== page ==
When most people think of skiing, they picture alpine skiing, with its long runs, high speeds, and big air. But the world of skiing is bigger than alpine, and skiing can take many different forms, stemming from three main categories. So then, what are the three main types of skiing?
The three main categories of skiing are alpine, nordic, and alpine touring. Each is defined by how the boot links to the ski. In alpine, both the front and back attach to the ski. However, with nordic, only the front attaches. And alpine touring is a hybrid, where the heel can be free or fixed.
There's more to each than just how the boot connects to the ski, in fact, they've spurred several skiing subtypes that you know and probably love. So read on to learn how to spot the difference, speak more confidently, and discover which subtypes of skiing fall under which of the three main categories. Let's get started!
The Three Main Types of Skiing and Their Subtypes
Freestyle, downhill, telemark, cross-country - every subtype of skiing comes from alpine, nordic, and alpine touring. It can get confusing with how many types of skiing there are, but every name associated with a style can be categorized under the main three types of skiing.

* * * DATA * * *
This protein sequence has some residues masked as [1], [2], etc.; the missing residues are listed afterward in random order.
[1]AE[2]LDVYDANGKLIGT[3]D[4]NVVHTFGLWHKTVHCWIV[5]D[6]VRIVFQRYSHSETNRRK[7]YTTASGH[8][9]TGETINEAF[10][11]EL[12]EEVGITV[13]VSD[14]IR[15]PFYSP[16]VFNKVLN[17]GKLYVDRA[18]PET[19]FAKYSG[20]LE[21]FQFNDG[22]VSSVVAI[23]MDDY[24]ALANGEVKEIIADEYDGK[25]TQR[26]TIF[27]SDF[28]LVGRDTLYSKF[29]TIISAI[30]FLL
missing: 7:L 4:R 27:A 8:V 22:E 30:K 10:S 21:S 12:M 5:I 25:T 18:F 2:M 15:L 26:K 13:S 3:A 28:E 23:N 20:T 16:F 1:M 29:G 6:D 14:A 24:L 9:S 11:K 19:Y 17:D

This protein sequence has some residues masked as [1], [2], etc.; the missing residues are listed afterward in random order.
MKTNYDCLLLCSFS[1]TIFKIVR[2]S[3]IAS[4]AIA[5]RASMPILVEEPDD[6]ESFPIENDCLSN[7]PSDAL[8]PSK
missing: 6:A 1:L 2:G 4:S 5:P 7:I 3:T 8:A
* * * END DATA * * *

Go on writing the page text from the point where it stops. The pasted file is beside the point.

The following will give you a snapshot of the three main categories of skiing and any subtypes that fall within them. You'll also get a summary of the activity, what makes it unique, and the type of gear needed for each.
A quick disclaimer - some forms of skiing can fit into one or all three of the main categories based on the type of skis a person selects, however, this article will stay true to its roots and categorize subtypes based on the most common way a ski boot attaches to the ski, in specific subtypes.
Additionally, there are so many forms of skiing, you'll just see the major subtypes, but even within each of those, there are different branches of skiing.
1. Alpine Skiing - The Most Popular Form of Skiing
Alpine skiing is the most widely known and practiced form of skiing. It's what most people envision when they think of skiing, with skiers zipping down long slopes at high speeds, carving turns, or doing aerial flips and tricks.